What has left veteran European observers scratching their heads in genuine bewilderment is that Ireland of all countries should rebuff the EU, as membership of the European club has allowed Ireland to prosper mightily and to escape from the shadow of Britain, its former ruler.

The result confounded and infuriated the Irish political establishment, which had thrown all its energies into securing a “Yes” vote. The government, the major opposition parties and the biggest labor and farming unions all campaigned for ratification.

It also confounded Ireland’s leading gambling company, Paddy Power PLC, which was so convinced of the outcome it prematurely paid out winnings to people who bet on a ‘Yes’ vote, leaving the company left with “egg on our faces” as a spokeswoman put it.

Irish prime minister Brian Cowen put his personal prestige on delivering a “Yes” vote and is also left with egg on his face. Seemingly unaware how compromised the Irish political class has been by corruption allegations and failures to cope with internal problems such as a dysfunctional health service, he and other government ministers erected posters on every Irish lamp post with their portraits, urging a “Yes” vote.

Opponents of the treaty in Europe cheered on the Irish ‘No” campaign, and British newspapers circulating in Ireland, like the Rupert Murdoch-owned Times, campaigned against ratification, leading to accusations from the “Yes” campaign that Britain's Eurosceptics were waging a proxy war in Ireland.

For the anti-EU Europeans, to paraphrase Winston Churchill, never has so much been done, by so few, for so many, as the Irish have scuppered a treaty which would likely have been rejected by the electorates of several other member countries.

One reason for the “No” vote was that the 287-page document was so full of bureaucratic language that people did not know what they were voting for. The treaty proved impenetrable even to legal experts: the chairman of the independent Irish Referendum Commission, Iarfhlaith O Neill, was embarrassingly unable to answer a technical point at a press conference last week.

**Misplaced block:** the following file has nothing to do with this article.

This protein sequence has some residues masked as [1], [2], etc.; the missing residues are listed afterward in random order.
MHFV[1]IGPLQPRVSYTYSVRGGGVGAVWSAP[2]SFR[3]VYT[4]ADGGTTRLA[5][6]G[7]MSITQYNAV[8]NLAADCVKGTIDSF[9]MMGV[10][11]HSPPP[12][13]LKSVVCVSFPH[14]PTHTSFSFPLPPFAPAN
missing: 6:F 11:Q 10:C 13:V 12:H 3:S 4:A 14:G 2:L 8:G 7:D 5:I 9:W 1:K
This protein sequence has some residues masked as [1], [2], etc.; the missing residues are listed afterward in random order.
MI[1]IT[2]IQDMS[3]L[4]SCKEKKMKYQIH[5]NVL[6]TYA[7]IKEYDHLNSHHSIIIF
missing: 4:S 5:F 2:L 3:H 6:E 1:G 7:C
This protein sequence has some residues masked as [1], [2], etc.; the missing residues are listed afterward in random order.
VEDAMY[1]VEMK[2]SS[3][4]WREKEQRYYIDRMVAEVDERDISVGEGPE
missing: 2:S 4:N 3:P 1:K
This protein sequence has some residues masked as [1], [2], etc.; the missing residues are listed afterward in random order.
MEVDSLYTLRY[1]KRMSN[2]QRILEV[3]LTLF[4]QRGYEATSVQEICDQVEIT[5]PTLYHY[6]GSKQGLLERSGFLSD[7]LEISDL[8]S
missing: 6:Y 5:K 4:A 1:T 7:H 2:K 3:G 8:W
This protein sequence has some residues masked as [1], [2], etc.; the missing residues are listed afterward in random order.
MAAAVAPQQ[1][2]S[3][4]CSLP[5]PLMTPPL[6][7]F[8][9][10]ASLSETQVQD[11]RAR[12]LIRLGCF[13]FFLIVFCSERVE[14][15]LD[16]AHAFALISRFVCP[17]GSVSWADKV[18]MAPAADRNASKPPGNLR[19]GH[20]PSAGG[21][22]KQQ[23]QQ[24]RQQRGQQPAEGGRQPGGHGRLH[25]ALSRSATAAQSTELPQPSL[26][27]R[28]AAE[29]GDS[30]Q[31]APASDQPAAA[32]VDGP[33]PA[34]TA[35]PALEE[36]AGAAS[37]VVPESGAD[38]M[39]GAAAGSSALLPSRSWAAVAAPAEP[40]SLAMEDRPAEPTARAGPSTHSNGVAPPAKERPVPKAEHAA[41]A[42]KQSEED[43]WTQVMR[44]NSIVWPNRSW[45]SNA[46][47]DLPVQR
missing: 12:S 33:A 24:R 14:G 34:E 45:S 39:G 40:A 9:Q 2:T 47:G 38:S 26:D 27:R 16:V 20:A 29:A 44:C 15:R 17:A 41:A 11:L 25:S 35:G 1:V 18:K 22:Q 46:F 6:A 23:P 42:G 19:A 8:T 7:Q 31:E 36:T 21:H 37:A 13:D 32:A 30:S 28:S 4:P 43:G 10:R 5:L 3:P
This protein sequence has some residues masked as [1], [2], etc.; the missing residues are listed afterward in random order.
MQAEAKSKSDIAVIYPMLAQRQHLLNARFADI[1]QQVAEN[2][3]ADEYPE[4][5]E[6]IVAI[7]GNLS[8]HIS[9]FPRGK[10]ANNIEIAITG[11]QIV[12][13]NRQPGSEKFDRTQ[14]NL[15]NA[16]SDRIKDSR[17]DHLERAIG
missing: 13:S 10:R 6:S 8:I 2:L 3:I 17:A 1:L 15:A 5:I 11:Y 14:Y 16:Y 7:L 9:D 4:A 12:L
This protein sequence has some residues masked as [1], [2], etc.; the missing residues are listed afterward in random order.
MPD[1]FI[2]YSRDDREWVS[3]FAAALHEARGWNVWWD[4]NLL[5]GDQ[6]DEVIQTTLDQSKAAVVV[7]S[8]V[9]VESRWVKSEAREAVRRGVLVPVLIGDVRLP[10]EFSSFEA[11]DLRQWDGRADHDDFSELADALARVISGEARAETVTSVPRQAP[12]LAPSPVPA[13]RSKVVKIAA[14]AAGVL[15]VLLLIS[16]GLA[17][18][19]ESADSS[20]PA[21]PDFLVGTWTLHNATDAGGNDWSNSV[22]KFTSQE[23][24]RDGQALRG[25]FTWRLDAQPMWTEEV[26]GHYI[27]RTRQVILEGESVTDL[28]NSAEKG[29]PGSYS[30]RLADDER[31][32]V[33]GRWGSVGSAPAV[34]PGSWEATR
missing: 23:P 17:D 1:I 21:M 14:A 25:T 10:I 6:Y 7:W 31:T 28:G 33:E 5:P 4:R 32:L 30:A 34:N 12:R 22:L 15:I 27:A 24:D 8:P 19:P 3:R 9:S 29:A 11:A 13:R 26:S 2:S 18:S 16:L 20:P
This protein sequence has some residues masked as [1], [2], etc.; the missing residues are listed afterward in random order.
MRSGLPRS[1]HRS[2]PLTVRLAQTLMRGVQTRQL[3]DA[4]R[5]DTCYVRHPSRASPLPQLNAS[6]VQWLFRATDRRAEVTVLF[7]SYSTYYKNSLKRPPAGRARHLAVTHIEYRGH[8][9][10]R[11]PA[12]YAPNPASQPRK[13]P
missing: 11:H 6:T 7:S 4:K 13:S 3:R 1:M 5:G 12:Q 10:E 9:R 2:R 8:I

In an ill-tempered national debate, both sides threw around accusation of lies and distortions. A free-market organisation called Libertas formed by Irish businessman Declan Ganley argued that the country’s low corporate tax rate, crucial for international investment, would be jeopardized by the treaty.

The pro-life lobby expressed fears that a loss of sovereignty could mean the end of Ireland’s strict anti-abortion law.

The minor opposition party, Sinn Fein, stirred up concerns that Ireland would lose its cherished neutrality and become part of a militarized Europe. Some voters said they thought they were voting against conscription.

Opponents also argued that Ireland’s influence in Europe would be weakened through the loss its commissioner on the European Commission, the de facto European cabinet, for five out of every 15 years.

The government rejected all these claims, and pointed out that every EU member country would lose their commissioner for similar periods. But as Irish radio presenter Pat Kenny put it, the “No” campaign had all the best tunes.

Anticipating the outcome, the Irish Times thundered its disapproval on Saturday in an editorial headed “Are we out of our minds?” Seeking an explanation for a likely defeat it reflected on “a strange public mood out there that is anti-establishment, anti-authority and anti-politician.”

Ireland’s foreign minister Miche├íl Martin admitted the result showed a disconnect between EU institutions and its people. Martin, who has to face his fellow EU foreign ministers on Monday to explain what happened, admitted “There was a general sense we were giving away too much power.”

Ireland may try again as it did with a previous EU treaty when it held two referenda in 2001 and 2002 to get a “Yes” vote, but such a move would only confirm the argument that European democracy means everyone agreeing to what the bureaucrats decide.

Conor O'Clery is former chief foreign correspondent of The Irish Times, Ireland's leading national newspaper.